Acute Care Screening and Diagnostic Considerations
Injured patients with high levels of acute posttraumatic distress infrequently receive chart-recorded psychiatric diagnoses, in-depth evaluations, or treatment in the acute care medical setting. These findings are consistent with previous reports regarding the detection and treatment of substance abuse disorders in acute care. Although recurrent alcohol use among trauma patients is known to increase the risk of injury recurrence and effective brief interventions exist, acute care providers have been slow to implement routine screening and intervention.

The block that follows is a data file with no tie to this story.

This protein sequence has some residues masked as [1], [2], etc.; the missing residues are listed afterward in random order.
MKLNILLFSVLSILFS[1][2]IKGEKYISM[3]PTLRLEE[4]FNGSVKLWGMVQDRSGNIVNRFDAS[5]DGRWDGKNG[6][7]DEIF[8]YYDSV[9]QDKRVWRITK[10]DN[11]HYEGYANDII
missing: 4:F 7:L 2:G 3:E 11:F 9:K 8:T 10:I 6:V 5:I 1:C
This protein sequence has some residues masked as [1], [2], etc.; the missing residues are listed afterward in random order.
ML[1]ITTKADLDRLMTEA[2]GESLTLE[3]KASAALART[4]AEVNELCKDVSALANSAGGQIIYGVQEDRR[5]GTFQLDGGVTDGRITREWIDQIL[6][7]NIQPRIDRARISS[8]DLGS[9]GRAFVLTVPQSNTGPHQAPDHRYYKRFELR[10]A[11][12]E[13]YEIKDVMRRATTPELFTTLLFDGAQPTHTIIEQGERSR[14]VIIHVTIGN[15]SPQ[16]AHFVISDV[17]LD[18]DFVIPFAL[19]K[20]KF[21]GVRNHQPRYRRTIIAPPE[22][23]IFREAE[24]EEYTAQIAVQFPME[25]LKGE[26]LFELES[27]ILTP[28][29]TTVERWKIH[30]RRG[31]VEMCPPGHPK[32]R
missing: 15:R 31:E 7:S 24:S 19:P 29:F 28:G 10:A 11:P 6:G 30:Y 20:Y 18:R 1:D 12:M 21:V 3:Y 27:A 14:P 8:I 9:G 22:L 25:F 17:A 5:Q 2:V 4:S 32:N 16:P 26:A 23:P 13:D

The DSM-IV now contains multiple diagnoses that capture aspects of the symptomatic suffering of injured trauma survivors. Each diagnostic category has advantages and disadvantages when considered in the context of the acute care medical setting. For instance, with regard to PTSD, the symptoms are ubiquitous among injured trauma survivors; however, patients in acute care are frequently symptomatic before the one-month PTSD time duration criteria. The DMS-IV attempted to rectify this problem by including the syndrome of acute stress disorder (ASD) that can be diagnosed between two days and one month after the trauma. Acute stress disorder like PTSD includes intrusive, avoidant, and arousal symptom clusters. Acute stress disorder, however, also requires that the patient experience three dissociative symptoms such as derealization, depersonalization, and amnesia. The difficulty with this requirement in the acute care setting is that common clinical experience, such as receiving opiate analgesics and loss of consciousness that can serve to cloud consciousness and thus make the reporting and assessment of dissociate phenomena challenging. Furthermore, two recent investigations have challenged the notion that the assessment of dissociative symptoms at the time of the trauma add to the prediction of subsequent PTSD; both of these prospective cohort studies with injured trauma survivors demonstrated that PTSD symptoms assessed early on in the days and weeks postinjury were the most parsimonious predictors of PTSD symptom development over the course of the year after injury.